Rare set of identical triplets born at the Hospital of the University of Pennsylvania

PHILADELPHIA (WPVI) -- Three beautiful, healthy newborn girls are one in a million. Technically, they're more like one in 200 million.

The identical triplets defied every odd and their parents could not wait to show off these rare beauties.

Anastasia, Olivia and Nadia were born on July 8 at the Hospital of the University of Pennsylvania in Philadelphia .

Multiples run on mom's side, but still, you can imagine the surprise when the Gloucester Township, New Jersey couple found out they were about be a family of seven.

"My right eye went this way, my left eye went this way," said dad, Mark Bodrog. "I kind of walked in circles for about 20 minutes. I mean, what do you do when you hear 'triplets?'"

"We were both surprised for sure," said mom, Gabriela Mosquera.

Turns out, they're a very rare set of identical triplets.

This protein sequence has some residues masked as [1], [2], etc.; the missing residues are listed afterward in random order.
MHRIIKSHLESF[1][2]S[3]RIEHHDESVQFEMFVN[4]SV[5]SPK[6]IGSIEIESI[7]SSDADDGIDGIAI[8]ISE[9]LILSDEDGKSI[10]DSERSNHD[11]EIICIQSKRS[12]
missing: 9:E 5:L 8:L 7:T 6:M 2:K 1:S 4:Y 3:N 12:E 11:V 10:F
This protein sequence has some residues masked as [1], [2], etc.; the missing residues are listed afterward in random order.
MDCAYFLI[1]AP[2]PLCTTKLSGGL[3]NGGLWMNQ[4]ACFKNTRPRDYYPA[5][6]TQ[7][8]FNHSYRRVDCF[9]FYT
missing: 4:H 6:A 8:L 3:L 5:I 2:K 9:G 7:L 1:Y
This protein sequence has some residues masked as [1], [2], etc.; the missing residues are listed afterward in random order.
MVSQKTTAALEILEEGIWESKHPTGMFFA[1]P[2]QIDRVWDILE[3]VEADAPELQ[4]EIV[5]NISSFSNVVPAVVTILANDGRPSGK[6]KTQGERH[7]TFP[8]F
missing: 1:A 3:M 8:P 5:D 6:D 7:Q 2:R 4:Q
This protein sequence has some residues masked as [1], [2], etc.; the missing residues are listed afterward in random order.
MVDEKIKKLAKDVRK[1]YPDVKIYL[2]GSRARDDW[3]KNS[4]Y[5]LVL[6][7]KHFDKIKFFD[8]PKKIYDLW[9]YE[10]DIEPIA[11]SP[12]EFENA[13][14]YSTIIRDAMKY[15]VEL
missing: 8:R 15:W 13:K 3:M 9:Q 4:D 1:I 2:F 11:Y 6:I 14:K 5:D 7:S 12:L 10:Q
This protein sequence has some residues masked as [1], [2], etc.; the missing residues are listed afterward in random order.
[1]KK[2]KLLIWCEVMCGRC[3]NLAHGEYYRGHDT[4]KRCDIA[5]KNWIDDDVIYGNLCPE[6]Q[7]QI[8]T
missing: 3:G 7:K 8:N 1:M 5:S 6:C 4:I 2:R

"They're from the same egg, sharing the same placenta with three separate amniotic sacs," said Bodgrog. "It's so rare. There are hardly any case studies on it."

Getting the babies here was a medical feat. The Hospital of the University of Pennsylvania instantly stepped in.

"They said, 'You guys are coming here. We want to do this pregnancy. It's so rare. Highly, highly risky,'"

A team of more than thirty medical professionals delivered the girls at precisely 34 weeks and five days, each weighing over 5 pounds.

"The last two weeks were really rough for me," Mosquera said. After all, she was carrying about 15 pounds of babies.

Mosquera says she's doing great, but understandably tired.

Anastasia, Olivia and Nadia came home to two big sisters. Isabella is three and a half and Sofia is two. They're already taking charge.

"They renamed the baby sisters Elsa, Anna and Olaf from Frozen," said Bodrog.

How are they telling them apart?

"We're painting their toenails," said Mosquera. "Red is for Anastasia, blue is for Olivia and then Nadia doesn't get anything."

About this full house, with five girls under three and a half, they say they are "blessed."

"But we are never going to sleep again, ever," said Bodrog.

Because their birth was so rare, the Hospital of the University of Pennsylvania is also staying in touch with the family for research reasons, to document this medical marvel.
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